I'm not talking about mixing with caps. I'm talking about acronyms and such in text. Maybe it's just a matter of taste (or I'm misguided) but personally, I often find smallcaps too flimsy and small, looking too much like scaled-down caps.
And then there's the issue of mixing with lowercase, for instance when pluralizing an acronym using a lowercase "s", which with smaller smallcaps isn't differentiated enough.
Because it's better to be too subtle sometimes than in-your-face
all the time. But I guess we need to see a PDF. I'm thinking things
like pluralized acronyms will work as it stands, but needless to say
I could be wrong.
Taller and darker. A little too tall now, or no?
Much better, definitely. The serifs of /E/'s crossbar are perhaps too dark. Make them a little more abrupt. Just now I noticed that all of your /S/' may need more weight at the top left, and loose weight more slowly in it's way to the top; that would ameliorate the thick-thin transition, which should be more gradual IMO. The /2/ also needs work in the right curve :)
These look good/better to me too. Yes, maybe a hair tall now (but I find it hard to tell by staring at big letters on a screen).
Wish the Typophile pdf upload weren't broken!
Just now I noticed that all of your /S/' may need more weight at the top left, and loose weight more slowly in it's way to the top; that would ameliorate the thick-thin transition, which should be more gradual IMO. The /2/ also needs work in the right curve
I'll look at the /s/s, although I think at small sizes the natural busyness of that form might mean the lightness I have now is appropriate.
Can you give me more direction on what is troublesome about the /2/?
The curve at the right is a bit too thick and for some reason it's axis looks slanted to the left (counterclockwise). But these are just marginal observations. Ignorable, due to meticulousness, if you like.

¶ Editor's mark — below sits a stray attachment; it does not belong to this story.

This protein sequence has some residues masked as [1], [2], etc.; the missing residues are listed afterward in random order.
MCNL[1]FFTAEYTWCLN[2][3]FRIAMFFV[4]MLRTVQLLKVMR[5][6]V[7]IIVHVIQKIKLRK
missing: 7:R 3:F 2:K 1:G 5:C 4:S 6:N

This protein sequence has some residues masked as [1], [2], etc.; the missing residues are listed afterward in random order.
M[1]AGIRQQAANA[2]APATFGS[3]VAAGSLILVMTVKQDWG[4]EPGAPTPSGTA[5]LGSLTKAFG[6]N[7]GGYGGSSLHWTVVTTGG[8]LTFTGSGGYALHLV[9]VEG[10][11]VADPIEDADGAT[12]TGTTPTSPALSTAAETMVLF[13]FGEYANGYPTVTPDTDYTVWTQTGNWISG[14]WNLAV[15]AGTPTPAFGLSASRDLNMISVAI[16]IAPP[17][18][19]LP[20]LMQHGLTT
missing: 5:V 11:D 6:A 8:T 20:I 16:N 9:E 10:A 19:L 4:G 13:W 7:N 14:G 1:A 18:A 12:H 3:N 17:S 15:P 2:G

Here's a new go at the two (as before on left, new on right). I think it's better.
PDF just worked: http://typophile.com/node/89140
Maybe it's the size issue?
Must have been, because it looks like my reduced specimen went through. Thanks.
They really should fix that limit (or at least change the notice from "max size 2MB" to "max size 130K")!
OK looking at the PDF (MillennialOldstyle12.pdf is the current one, right?) the weight seems pretty good to me, but I have to agree they look potentially a little too tall now… actually maybe even more importantly I wonder if they seem a little too wide, slightly out of character with the overall narrow elegance of the face? It's hard to tell though, don't listen to me too much, remember the salt & all that. ;)
Front (bottom) window shows latest, shorter and narrower. Should probably give a bit more generous letterspacing.
Should probably give a bit more generous letterspacing.
same size, respaced.
Experimenting with a narrower contextual alternate for /r/, which would appear before /f/t/v/w/y/. (In this sample, 1=all the same /r/, 2=using the r.calt in "Harvey"/"Norway"/"barfed"/"every"/"party.")
Good idea. Or even have three forms (with a longer one, mostly for "ro").
what you're suggesting is easily accomplished by kerning; why bother to make an alternate to preserve excessive white space? It looks as one step forward, but it's one step back ;-)